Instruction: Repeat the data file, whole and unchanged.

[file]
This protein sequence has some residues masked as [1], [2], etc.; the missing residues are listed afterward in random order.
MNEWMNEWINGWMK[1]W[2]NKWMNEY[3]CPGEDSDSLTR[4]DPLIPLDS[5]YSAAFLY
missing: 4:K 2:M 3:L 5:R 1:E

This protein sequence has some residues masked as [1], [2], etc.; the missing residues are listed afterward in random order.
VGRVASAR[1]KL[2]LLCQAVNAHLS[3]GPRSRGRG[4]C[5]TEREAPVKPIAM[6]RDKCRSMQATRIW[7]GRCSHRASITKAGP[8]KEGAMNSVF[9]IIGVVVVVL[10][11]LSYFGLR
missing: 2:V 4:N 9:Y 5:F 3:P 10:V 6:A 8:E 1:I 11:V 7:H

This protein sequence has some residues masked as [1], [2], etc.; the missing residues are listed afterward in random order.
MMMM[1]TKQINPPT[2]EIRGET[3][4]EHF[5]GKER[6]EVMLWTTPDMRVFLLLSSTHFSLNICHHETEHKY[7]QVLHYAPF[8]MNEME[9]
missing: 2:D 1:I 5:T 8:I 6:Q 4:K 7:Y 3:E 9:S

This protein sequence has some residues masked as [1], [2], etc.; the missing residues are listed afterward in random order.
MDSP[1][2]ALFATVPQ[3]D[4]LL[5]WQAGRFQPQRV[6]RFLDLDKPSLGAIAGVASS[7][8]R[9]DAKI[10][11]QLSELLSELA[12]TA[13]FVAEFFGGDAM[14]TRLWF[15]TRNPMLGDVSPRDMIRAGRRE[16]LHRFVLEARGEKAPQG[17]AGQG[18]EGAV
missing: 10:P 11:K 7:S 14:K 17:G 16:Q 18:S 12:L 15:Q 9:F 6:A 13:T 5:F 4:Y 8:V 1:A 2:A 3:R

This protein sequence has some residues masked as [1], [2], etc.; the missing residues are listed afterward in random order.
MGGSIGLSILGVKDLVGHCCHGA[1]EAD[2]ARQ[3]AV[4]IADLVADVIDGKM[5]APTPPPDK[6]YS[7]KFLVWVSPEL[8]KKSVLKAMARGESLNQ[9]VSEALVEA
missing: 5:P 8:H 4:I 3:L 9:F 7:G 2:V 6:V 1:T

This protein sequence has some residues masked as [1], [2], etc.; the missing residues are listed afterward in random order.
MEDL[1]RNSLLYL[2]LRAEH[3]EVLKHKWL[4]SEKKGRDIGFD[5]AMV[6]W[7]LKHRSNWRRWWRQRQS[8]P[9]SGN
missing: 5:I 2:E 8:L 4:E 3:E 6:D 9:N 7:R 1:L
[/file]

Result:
This protein sequence has some residues masked as [1], [2], etc.; the missing residues are listed afterward in random order.
MNEWMNEWINGWMK[1]W[2]NKWMNEY[3]CPGEDSDSLTR[4]DPLIPLDS[5]YSAAFLY
missing: 4:K 2:M 3:L 5:R 1:E

This protein sequence has some residues masked as [1], [2], etc.; the missing residues are listed afterward in random order.
VGRVASAR[1]KL[2]LLCQAVNAHLS[3]GPRSRGRG[4]C[5]TEREAPVKPIAM[6]RDKCRSMQATRIW[7]GRCSHRASITKAGP[8]KEGAMNSVF[9]IIGVVVVVL[10][11]LSYFGLR
missing: 2:V 4:N 9:Y 5:F 3:P 10:V 6:A 8:E 1:I 11:V 7:H

This protein sequence has some residues masked as [1], [2], etc.; the missing residues are listed afterward in random order.
MMMM[1]TKQINPPT[2]EIRGET[3][4]EHF[5]GKER[6]EVMLWTTPDMRVFLLLSSTHFSLNICHHETEHKY[7]QVLHYAPF[8]MNEME[9]
missing: 2:D 1:I 5:T 8:I 6:Q 4:K 7:Y 3:E 9:S

This protein sequence has some residues masked as [1], [2], etc.; the missing residues are listed afterward in random order.
MDSP[1][2]ALFATVPQ[3]D[4]LL[5]WQAGRFQPQRV[6]RFLDLDKPSLGAIAGVASS[7][8]R[9]DAKI[10][11]QLSELLSELA[12]TA[13]FVAEFFGGDAM[14]TRLWF[15]TRNPMLGDVSPRDMIRAGRRE[16]LHRFVLEARGEKAPQG[17]AGQG[18]EGAV
missing: 10:P 11:K 7:S 14:K 17:G 16:Q 18:S 12:L 15:Q 9:F 6:A 13:T 5:F 4:Y 8:V 1:A 2:A 3:R

This protein sequence has some residues masked as [1], [2], etc.; the missing residues are listed afterward in random order.
MGGSIGLSILGVKDLVGHCCHGA[1]EAD[2]ARQ[3]AV[4]IADLVADVIDGKM[5]APTPPPDK[6]YS[7]KFLVWVSPEL[8]KKSVLKAMARGESLNQ[9]VSEALVEA
missing: 5:P 8:H 4:I 3:L 9:F 7:G 2:V 6:V 1:T

This protein sequence has some residues masked as [1], [2], etc.; the missing residues are listed afterward in random order.
MEDL[1]RNSLLYL[2]LRAEH[3]EVLKHKWL[4]SEKKGRDIGFD[5]AMV[6]W[7]LKHRSNWRRWWRQRQS[8]P[9]SGN
missing: 5:I 2:E 8:L 4:E 3:E 6:D 9:N 7:R 1:L